Maureen Mullarkey

Abel Ferrara directs LeGoef

Peter Bradshaw, chief film critic for The Guardian, viewed Padre Pio at its premier in the 2022 Venice International Film Festival. He is a perceptive writer. His review  emphasizes two things. One, the film is not a biopic of Pio’s life, as many devotees of the saint expect. Pio/LeBeouf does not appear on screen that much. Bradshaw writes that LaBeouf seems to be making what amounts to a “cameo” appearance. His role accompanies the “main action,” perhaps as commentary on it or complement to it. Continue Reading
meme poster

My essay on Shia LeBoeuf ‘s conversion in The Federalist  avoided stressing the obvious: the Latin Mass has no cure for clinical narcissism. Or sociopathy. It did not seem necessary to press the point. But judging from responses, I was wrong. More than a few readers were anxious to view LeBoeuf—actor, performance artist, filmmaker—with sympathetic trust. Some invoked St. Augustine. Clearly, the piece had been too delicate. I should have been more explicit: In his self-referential interview with Bishop Barron he impressed me more as a con-artist than a convert. Continue Reading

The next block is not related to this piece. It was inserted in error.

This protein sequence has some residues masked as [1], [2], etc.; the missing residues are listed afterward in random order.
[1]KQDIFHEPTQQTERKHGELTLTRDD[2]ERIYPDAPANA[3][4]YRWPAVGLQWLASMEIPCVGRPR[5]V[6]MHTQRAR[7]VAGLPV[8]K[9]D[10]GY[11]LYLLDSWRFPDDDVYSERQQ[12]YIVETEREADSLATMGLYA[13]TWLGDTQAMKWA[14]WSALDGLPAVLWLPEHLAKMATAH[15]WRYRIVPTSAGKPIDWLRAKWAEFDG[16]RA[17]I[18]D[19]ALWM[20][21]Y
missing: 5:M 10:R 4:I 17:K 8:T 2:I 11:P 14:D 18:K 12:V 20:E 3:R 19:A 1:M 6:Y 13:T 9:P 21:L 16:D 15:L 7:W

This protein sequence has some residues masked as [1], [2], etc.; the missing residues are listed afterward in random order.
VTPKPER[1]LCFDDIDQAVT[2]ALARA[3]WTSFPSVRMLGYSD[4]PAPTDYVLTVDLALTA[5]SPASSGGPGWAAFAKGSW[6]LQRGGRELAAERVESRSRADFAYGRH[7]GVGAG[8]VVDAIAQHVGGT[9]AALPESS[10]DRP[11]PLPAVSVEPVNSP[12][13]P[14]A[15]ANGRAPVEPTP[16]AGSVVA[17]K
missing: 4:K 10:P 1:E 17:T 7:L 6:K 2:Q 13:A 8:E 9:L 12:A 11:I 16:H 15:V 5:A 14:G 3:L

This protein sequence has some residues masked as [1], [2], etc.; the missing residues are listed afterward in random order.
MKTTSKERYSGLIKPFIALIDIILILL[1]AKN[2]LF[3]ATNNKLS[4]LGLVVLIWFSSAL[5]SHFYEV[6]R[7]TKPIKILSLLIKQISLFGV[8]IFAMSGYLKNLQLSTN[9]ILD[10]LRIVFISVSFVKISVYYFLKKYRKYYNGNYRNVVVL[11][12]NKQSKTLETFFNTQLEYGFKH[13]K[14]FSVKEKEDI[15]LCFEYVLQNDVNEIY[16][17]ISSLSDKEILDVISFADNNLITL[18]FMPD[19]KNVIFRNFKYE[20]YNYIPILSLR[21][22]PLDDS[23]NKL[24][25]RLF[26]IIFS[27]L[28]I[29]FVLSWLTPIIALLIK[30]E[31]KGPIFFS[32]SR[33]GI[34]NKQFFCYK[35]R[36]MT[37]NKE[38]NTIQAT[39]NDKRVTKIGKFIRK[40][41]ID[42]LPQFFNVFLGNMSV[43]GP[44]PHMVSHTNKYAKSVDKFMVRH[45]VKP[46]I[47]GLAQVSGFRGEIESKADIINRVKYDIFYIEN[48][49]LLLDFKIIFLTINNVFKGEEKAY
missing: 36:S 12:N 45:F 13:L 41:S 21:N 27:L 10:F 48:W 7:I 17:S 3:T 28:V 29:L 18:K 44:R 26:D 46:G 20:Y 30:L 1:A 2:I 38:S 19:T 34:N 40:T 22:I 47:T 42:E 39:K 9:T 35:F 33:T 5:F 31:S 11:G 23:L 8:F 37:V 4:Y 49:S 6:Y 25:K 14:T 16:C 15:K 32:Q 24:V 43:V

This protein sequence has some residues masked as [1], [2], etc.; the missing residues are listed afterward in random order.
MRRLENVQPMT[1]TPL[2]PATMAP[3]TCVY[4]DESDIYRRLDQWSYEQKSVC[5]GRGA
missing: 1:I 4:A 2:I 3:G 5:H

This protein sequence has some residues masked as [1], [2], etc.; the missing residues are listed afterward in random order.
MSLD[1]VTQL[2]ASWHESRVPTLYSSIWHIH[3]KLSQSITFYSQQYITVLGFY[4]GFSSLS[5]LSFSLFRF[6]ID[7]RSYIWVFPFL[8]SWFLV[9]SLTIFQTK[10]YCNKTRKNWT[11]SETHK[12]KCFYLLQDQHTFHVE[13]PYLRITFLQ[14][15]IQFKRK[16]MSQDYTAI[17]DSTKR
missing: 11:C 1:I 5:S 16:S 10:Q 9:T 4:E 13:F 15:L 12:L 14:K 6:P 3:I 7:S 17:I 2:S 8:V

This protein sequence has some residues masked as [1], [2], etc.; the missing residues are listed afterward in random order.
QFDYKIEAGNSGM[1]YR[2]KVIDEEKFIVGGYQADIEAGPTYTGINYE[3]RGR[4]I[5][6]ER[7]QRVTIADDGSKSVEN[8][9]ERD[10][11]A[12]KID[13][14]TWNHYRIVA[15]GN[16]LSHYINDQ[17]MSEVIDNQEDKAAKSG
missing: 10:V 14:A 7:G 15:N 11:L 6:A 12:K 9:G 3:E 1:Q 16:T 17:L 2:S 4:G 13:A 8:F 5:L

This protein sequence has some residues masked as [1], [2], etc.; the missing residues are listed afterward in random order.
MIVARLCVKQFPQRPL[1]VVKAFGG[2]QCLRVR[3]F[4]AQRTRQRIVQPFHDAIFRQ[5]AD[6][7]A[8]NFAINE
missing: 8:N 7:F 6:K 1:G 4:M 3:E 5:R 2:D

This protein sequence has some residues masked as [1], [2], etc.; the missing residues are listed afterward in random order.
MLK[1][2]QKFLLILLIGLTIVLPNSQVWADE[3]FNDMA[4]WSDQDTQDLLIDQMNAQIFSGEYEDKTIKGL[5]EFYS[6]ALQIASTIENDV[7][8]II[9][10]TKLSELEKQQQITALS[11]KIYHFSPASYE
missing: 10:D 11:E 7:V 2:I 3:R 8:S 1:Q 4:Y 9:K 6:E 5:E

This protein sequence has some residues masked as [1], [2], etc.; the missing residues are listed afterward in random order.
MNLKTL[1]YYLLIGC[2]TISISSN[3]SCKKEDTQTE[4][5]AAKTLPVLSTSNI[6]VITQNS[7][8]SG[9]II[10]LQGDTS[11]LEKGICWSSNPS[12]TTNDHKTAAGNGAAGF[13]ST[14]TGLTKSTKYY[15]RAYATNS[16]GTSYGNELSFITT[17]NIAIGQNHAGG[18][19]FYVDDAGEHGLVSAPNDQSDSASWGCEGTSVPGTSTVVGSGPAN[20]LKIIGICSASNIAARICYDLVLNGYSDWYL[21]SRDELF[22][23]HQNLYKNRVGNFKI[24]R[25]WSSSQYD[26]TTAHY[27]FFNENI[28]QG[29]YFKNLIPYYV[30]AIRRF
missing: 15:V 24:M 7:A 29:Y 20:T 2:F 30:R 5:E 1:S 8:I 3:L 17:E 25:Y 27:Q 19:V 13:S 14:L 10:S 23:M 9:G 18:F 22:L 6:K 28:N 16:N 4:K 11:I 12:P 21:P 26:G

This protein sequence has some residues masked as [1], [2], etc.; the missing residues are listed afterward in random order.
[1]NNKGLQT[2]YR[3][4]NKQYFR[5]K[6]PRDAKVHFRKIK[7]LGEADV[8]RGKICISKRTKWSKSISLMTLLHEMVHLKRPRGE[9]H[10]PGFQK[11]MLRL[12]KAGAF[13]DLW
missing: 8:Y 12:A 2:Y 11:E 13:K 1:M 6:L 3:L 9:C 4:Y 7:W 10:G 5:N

9/11 & The Pedagogy of Amnesia

A new generation of voters will go to the polls this year with no memory  of 9/11. What knowledge they might have of it has been given to them in classrooms sodden with ideological agendas and careless of history. Careless of the truth of things. In American Thinker this morning Pamela Geller asks:
Twenty-one years on, and where are we? What do our children know about 9/11 and the Islamic terrorists who attacked our country in the worst attack on our homeland in American history?
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Huey Newton

The violent bear it away. That title of Flannery O’Connor’s 1960 novel still resonates. Some relentless atavism is at work in our culture, a monstrous irrationality that awakens what O’Connor called “the stuff of which madmen and fanatics are made.” Violence, no longer shunned, is now an accepted political tool. The attempted assassination of Justice Brett Kavanaugh—preceded by U.S Attorney General Merrick Garland’s refusal to enforce federal law against protesters at justices’ homes—exposed the fragile divide between constituted order and willed anarchy. Continue Reading
America Magazine: A Sentimental Education

America bills itself as the go-to publication for “thinking Catholics and those who want to know what Catholics are thinking.” Distressingly often, the Jesuit flagship puts me in mind of the hookah-smoking Caterpillar who shouts to Alice “I’ve something important to say!” Sometimes it really does. Other times I wonder if St. Ignatius has his regrets. My wonderment spikes when the editors prod me to think deeply about the eco-spirituality of Pope Francis. Laudato Sí placed environmental issues at the heart of Christian concern. Continue Reading